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UN rights experts urge Iraq to ensure justice for Islamic State sexual abuse victims

[JURIST] The UN Assistance Mission to Iraq (UNAMI) [official website] published a report [text, PDF] on Tuesday urging the Iraqi government to ensure the rights of those individuals sexually victimized by Islamic State (IS) forces. According to the report, thousands of women and girls have been subjected to physical and mental abuses as result of sexual assault, abduction, slavery, displacement, forced religion changes, and other forms of inhumane treatment. While the Iraqi government has taken some positive steps to address these abuses, the report states that the government is legally obligated to ensure that all victims have proper access to justice, receive adequate care for recovery, and may be reintegrated into their families and communities. The report also calls on the government to prevent women and children from being discriminated against due to their connections with IS. As UN High Commissioner Zeid Ra'ad Al Hussein [official profile] stated [press release], "Children who were born in ISIL-controlled areas have the same legal rights as any other Iraqi citizen, and the Government must ensure they are protected from marginalisation and abuse." The report concludes with various recommendations for the government including improvements to the judicial system, increased access to supportive services, and raising awareness for the rights of all victims.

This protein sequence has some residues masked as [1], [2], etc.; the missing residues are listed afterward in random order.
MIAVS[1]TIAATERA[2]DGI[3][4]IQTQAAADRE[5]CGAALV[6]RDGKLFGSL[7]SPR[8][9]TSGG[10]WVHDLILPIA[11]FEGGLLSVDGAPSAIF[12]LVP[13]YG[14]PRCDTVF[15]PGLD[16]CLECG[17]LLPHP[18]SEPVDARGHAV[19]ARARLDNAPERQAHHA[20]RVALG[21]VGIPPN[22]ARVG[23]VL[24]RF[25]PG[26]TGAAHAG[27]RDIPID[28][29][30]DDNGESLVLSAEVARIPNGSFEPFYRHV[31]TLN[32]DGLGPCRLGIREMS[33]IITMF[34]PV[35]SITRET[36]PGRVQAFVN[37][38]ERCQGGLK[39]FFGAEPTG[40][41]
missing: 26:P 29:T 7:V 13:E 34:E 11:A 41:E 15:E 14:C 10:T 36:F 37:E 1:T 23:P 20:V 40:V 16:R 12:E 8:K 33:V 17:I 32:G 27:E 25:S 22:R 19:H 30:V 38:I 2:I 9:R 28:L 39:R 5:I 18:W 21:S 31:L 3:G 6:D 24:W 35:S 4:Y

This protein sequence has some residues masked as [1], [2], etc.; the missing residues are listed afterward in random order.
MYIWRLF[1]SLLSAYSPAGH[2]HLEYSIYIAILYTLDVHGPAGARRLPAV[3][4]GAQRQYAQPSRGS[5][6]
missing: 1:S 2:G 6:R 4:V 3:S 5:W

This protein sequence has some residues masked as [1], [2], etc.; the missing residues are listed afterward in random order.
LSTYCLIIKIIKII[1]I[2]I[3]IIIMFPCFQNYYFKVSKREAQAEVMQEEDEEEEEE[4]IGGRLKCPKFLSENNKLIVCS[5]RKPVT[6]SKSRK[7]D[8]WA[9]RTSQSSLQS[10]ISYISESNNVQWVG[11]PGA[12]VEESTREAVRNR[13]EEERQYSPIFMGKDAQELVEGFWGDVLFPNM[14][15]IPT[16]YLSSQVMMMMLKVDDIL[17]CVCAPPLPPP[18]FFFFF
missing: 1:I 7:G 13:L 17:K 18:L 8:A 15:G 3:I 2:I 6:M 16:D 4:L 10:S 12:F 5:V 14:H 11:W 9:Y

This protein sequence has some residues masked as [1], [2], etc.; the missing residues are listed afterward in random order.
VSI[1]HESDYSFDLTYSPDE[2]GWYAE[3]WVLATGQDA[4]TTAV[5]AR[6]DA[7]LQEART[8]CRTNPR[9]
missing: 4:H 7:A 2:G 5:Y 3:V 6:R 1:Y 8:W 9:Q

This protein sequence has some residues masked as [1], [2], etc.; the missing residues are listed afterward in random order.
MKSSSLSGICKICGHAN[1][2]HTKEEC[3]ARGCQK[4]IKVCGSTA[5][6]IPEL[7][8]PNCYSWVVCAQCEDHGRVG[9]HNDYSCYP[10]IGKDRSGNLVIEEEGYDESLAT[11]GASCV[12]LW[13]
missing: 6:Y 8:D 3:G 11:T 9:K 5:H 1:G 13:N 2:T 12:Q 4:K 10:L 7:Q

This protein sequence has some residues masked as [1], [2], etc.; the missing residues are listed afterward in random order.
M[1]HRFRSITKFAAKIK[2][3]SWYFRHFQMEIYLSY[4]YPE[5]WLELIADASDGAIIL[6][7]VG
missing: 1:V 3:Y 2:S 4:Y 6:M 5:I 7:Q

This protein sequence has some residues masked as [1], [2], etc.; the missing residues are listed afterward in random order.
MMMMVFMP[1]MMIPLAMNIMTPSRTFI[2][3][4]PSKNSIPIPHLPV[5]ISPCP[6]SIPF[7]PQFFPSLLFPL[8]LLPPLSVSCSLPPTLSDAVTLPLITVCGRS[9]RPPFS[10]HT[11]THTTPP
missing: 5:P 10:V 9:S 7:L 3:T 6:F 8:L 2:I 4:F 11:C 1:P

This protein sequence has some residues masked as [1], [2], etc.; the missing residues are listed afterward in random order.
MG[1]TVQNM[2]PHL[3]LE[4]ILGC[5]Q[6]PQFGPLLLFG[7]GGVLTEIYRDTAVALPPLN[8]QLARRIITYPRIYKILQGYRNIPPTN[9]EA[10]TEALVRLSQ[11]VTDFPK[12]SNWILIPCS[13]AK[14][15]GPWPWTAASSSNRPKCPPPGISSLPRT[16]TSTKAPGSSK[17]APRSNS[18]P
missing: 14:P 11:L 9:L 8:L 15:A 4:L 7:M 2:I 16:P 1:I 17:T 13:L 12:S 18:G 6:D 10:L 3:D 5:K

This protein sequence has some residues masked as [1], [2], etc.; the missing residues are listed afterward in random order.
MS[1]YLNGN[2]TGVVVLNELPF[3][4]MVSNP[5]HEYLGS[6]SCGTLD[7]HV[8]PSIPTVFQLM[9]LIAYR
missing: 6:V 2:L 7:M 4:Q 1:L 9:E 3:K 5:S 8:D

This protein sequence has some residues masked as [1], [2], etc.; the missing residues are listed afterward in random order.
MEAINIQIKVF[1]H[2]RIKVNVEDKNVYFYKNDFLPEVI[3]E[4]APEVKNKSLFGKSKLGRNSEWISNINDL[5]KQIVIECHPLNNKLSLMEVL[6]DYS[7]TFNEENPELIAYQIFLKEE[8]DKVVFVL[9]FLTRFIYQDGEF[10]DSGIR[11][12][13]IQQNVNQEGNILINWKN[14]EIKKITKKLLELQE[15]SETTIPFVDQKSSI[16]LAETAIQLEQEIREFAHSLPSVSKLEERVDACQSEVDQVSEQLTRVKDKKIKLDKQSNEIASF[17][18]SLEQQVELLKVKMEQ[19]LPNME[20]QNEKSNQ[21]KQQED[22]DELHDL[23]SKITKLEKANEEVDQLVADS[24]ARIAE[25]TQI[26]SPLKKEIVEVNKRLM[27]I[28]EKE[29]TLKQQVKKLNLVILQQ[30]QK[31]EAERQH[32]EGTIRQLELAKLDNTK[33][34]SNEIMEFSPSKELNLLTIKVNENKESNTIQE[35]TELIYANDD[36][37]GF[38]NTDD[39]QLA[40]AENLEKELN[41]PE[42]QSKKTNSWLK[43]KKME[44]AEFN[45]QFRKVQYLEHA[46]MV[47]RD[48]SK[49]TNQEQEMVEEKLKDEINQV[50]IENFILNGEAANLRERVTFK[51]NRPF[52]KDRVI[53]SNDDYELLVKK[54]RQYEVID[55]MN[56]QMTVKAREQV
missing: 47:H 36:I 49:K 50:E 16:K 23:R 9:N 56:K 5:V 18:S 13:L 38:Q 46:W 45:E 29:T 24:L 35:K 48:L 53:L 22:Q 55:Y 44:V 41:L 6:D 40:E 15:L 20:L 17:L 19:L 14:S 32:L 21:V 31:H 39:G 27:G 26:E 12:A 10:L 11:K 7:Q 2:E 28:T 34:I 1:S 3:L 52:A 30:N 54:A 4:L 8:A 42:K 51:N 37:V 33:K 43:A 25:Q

The preservation of human rights and equal treatment of women continues to be an international concern. In June Human Rights Watch (HRW) [advocacy website] stated [JURIST report] that millions of pregnant and married girls across Africa are being denied education due to discriminatory policies. Also in June a UN expert presented a report [JURIST report] to the UN Human Rights Council calling for governments to do more to reduce violence against women and LGBTQI individuals. That same day the Delaware legislature approved a bill [JURIST report] that guarantees access to abortion. Conversely, the day before Texas Governor Greg Abbott signed [JURIST report] a series of abortion regulations into law. In March HRW sent a letter and a memorandum to the speaker of the Iraqi parliament with recommendations [JURIST report] for amendments to a proposed domestic violence bill. Also in March the UN Special Rapporteur on violence against women urged [JURIST report] the government of Australia to include all women in the fight to end gender-based violence.

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